Ukrainian Foreign Minister in Bulgaria: “It’s time to make a choice”

LONDON: More than 4,000 Afghans who supported the British military during the evacuation of Kabul in August remain stranded as the UK redirects resources to the Ukrainian refugee crisis.

Armed Forces Minister James Heappey has admitted that 1,000 people eligible for Britain’s Afghan Resettlement Assistance scheme, along with their families, remain in Afghanistan, with charities saying the total number exceeds 4,000.

An ARAP candidate told The Independent he ‘feared for his life’ and had been forced to stay in Afghanistan despite UK approval.

The 27-year-old said: “We live in fear, in hiding. If we have to buy food, we have to ask someone else to go out for us. We are trying to protect ourselves, but this is not going to continue. The Taliban have more and more facilities to hunt us down. I feel like we’ve been forgotten.

“I know the UK is paying the utmost attention to the war in Ukraine, but please keep its promises to us. We have protected and supported you; it is your turn to help us.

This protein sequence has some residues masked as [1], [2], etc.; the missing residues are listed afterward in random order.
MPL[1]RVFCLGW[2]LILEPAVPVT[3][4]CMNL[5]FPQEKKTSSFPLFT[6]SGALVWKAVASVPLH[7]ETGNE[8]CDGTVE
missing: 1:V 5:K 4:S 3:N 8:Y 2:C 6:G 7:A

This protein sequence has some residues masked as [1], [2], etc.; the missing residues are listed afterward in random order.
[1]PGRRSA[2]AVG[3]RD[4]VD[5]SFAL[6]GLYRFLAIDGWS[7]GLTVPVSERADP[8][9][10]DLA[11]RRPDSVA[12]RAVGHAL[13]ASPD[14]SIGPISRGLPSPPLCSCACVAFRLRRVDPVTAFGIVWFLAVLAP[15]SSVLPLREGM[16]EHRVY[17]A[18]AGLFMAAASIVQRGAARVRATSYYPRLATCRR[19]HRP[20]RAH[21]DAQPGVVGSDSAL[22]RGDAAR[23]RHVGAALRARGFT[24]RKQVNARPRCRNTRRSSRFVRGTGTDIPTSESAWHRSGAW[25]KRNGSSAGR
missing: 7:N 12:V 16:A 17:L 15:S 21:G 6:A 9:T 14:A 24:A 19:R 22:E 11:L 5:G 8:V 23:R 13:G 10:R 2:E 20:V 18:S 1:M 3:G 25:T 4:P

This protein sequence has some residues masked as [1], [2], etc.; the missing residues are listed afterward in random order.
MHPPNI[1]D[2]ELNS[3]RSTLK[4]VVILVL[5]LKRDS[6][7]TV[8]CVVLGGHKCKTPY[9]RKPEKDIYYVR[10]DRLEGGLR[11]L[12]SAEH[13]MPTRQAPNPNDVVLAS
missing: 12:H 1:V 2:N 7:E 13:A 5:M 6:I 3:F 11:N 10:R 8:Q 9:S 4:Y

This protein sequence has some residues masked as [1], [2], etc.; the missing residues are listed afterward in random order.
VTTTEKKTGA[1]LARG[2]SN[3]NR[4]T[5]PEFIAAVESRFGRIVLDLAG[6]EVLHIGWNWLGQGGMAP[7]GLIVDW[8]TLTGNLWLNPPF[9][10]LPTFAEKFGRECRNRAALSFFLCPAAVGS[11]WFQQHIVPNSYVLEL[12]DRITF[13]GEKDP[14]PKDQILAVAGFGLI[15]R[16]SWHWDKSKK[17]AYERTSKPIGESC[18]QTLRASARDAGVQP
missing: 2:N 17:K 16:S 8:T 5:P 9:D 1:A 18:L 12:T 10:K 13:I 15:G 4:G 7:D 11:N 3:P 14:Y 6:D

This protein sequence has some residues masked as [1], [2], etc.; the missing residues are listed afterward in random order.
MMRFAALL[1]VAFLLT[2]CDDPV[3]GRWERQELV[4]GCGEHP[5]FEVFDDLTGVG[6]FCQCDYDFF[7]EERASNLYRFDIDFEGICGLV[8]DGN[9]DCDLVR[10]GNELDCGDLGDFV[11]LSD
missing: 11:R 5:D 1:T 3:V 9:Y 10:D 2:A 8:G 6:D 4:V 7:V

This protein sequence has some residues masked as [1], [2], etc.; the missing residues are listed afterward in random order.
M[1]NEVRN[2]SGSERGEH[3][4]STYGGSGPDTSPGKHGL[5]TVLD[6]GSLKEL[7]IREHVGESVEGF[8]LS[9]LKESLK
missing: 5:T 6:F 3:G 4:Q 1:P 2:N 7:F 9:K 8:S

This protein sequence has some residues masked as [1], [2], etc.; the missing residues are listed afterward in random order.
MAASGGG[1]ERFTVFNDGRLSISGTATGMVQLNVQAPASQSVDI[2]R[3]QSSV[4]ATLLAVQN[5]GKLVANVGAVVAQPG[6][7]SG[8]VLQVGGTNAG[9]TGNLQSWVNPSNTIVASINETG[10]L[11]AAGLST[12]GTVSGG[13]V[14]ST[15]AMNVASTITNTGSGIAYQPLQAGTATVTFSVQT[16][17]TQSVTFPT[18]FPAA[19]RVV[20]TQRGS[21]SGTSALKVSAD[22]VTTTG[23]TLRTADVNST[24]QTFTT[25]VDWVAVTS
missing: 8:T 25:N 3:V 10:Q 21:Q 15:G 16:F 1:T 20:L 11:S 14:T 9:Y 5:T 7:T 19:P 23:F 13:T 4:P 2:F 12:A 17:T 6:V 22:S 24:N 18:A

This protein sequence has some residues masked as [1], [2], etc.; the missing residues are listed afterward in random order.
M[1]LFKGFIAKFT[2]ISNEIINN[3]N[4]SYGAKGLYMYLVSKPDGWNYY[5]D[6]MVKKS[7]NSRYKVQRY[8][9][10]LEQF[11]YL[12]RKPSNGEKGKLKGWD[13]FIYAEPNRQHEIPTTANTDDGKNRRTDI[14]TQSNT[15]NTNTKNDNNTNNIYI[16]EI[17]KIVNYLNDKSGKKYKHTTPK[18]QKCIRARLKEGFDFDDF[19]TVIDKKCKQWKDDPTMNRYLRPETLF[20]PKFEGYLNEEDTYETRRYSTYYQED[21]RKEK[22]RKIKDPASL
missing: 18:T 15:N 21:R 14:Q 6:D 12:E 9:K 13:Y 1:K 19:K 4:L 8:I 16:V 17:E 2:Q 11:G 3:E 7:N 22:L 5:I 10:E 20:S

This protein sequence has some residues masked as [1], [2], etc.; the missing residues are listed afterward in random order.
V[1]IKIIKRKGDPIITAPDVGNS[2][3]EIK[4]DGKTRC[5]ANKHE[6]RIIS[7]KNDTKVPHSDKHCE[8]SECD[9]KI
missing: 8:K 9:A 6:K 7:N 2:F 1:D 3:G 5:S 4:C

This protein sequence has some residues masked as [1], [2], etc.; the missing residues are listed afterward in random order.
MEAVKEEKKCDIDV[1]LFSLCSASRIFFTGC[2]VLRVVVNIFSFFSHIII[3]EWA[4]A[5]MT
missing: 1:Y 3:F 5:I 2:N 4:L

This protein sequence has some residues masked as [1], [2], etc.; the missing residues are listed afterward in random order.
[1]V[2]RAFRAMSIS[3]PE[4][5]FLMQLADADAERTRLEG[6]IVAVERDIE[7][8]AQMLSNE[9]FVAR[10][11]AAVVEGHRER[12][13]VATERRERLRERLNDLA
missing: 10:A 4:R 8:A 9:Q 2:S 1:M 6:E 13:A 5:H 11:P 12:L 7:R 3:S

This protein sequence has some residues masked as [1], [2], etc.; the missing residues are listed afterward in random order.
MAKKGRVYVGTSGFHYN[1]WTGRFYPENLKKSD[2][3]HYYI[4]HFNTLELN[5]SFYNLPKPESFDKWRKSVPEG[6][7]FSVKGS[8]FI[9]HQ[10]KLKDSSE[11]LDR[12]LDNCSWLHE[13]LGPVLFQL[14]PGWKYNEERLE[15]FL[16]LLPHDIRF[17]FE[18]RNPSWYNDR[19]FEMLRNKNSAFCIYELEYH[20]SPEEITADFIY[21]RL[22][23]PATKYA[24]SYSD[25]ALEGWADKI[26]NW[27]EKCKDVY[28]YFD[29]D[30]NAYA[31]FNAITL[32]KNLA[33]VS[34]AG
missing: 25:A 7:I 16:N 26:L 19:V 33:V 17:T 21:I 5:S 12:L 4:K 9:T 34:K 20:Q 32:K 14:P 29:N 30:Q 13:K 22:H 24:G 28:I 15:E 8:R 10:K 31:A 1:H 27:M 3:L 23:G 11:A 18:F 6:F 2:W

Sarah Magill, director of Azadi Charity, which supports ARAP candidates, told The Independent that resources had been “significantly stretched due to the government’s redeployment of ARAP team members for the invasion of Ukraine. “.

Magill added: “It is evident that there is an urgent need to expand the ARAP task force without exhausting the detachment of resources to Ukraine, and we call on the government to ensure that action is taken urgently. before more lives are lost.”

However, a Defense Ministry source described the handling of ARAP cases as an “absolute shambles”, with the government’s lack of communication leaving Afghans “scared for their future”.

The source added, “The communications (situation) from the government are terrible. Afghans in vulnerable situations – some at high risk – will send details and documents, and they don’t even get a hold email. It’s just stony silence. Army colleagues are appalled.

The regime’s apparent arbitrariness, with some cases being dealt with much more quickly than others, compounds failures, the source said.

It’s “an almost completely arbitrary process” with “a complete lack of transparency,” the source added. “When you’re dealing with people’s lives, that’s not how it should be. It’s often life and death situations, but the political will isn’t there.